Would You Be Interested In A Casein Powder From Other Ruminants Other Than Cows?

Discussion in 'Polls' started by Amazoniac, Oct 13, 2018.

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Would you be interested in a casein powder from other ruminants other than cows?

  1. Ach, ja!

    25 vote(s)
    86.2%
  2. Nicht, nicht.

    4 vote(s)
    13.8%
  1. Amazoniac

    Amazoniac Member

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    There are various threads on the forum where people are after a clean and easily digestible source of protein without much success. Casein is a good option and can be quite helpful in recovery from diverse conditions.

    Unfortunately most people don't have many options beyond the problematic cow's milk protein. Therefore having a convenient powdered casein as alternative makes sense.

    Of course it's possible because you can find casein powders everywhere, so the facilities are available. Some freeze-dried products are already commercialized:
    - Casein from goat milk C0536
    - Casein from sheep milk C7164

    It's then a matter of finding a reliable source and processing with care. The product must end up being more expensive than the usual prices, but this is already expected. In case the price becomes an issue, there should be alternatives as well: companies are probably willing to do something with their whey from cheese production, and perhaps 'whey cheese' (such as ricotta) still keeps a decent amino acid profile and reduces the price.

    Before we spend some time figuring out what is best, to suggest the companies involved in this community, I wanted first to know if there are people interested on this. Votes are anonymous and not weighted based on GDP from your location or skin color from avatar pic.
     
  2. jamies33

    jamies33 Member

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    If cheap goat protein existed, I would be very happy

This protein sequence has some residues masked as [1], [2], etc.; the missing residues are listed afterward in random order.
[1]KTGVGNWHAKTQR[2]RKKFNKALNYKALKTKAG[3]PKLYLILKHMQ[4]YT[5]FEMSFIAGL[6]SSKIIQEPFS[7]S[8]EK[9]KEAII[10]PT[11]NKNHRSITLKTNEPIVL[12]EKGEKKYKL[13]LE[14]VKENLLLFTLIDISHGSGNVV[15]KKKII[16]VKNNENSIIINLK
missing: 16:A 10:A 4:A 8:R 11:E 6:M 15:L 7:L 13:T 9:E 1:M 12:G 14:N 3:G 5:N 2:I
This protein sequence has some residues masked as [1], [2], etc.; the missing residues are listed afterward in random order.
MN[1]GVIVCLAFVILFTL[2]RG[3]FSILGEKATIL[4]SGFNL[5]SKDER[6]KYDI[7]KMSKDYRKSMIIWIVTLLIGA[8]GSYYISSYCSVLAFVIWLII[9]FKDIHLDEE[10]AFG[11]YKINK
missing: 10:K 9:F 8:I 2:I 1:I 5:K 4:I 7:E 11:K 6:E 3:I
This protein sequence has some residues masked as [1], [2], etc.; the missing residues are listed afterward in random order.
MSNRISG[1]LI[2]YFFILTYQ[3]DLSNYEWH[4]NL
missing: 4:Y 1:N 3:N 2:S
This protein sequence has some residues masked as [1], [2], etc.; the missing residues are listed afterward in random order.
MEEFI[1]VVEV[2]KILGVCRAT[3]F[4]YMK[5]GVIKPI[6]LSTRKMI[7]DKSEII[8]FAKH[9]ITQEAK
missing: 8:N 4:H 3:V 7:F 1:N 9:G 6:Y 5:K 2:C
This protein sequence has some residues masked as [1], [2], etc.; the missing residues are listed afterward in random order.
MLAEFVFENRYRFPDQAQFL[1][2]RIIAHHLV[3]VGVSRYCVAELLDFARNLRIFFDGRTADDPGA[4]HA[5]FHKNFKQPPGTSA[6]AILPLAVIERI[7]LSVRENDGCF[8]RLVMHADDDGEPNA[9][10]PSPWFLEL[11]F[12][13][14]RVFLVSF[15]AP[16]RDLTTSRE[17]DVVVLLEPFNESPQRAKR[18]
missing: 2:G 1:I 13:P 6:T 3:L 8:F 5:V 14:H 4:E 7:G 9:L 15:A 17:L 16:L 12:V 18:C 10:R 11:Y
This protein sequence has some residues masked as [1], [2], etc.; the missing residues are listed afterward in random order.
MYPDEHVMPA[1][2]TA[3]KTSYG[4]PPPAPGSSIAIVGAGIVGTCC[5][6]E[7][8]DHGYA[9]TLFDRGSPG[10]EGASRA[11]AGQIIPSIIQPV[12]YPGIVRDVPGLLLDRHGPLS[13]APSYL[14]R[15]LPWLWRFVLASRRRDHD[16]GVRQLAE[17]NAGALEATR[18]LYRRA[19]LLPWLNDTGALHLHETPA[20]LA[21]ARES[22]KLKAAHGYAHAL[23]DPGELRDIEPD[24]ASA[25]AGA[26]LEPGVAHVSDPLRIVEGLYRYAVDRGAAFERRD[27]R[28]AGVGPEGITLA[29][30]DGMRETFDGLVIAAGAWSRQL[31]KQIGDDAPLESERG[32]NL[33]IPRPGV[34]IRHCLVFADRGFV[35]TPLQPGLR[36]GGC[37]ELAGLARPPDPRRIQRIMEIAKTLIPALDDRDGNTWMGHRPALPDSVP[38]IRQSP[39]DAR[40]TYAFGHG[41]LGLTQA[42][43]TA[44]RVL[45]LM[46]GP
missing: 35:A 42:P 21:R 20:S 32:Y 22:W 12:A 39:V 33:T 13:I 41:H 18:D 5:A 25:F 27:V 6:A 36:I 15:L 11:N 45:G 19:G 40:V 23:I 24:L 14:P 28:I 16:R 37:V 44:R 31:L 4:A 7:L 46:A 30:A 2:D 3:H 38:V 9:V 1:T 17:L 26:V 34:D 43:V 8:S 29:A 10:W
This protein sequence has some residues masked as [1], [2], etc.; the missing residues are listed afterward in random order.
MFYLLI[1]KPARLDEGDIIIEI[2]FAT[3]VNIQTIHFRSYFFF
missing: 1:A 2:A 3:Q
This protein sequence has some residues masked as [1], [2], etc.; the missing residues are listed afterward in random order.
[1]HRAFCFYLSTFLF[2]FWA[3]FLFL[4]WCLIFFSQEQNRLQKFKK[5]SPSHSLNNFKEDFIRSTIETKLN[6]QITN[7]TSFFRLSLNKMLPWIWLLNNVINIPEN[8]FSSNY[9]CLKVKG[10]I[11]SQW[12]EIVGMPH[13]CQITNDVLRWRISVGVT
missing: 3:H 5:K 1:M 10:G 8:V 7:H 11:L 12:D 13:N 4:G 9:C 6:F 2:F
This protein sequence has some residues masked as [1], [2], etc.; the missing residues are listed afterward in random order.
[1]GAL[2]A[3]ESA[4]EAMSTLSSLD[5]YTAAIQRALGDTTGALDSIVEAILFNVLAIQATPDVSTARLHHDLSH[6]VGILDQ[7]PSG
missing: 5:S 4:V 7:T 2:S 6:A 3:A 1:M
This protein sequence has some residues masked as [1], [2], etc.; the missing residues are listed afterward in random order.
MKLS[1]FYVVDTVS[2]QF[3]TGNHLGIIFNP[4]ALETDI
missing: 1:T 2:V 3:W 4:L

3. OP
    Amazoniac

    Amazoniac Member

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  4. Terma

    Terma Member

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    Yes but only as a curiosity. I have a very good source of Goat's milk (pasteurized, no additives) and goat cheese (unpasteurized) and though I love the taste like I love the taste of crack it's only been marginally better feeling than shitty commercial cow products overall. I notice the day after I consume goat. Just joking, I've only eaten cocaine. Just joking.

    There have been some brands of whey powder I did fine on so it would be nice to compare against affordable and reputable goat casein powder for a month or two.

    That would decide whether I eschew dairy for life or not. I really wanted to love goat, but so far it doesn't love me enough to justify the cost of a date.
     
  5. Terma

    Terma Member

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    It's strange, I gave dairy all the chances in the world and I could poison myself to death eating aged goat cheese, but I still can't make it work, and I'm starting to feel like an idiot for trying this hard, you know?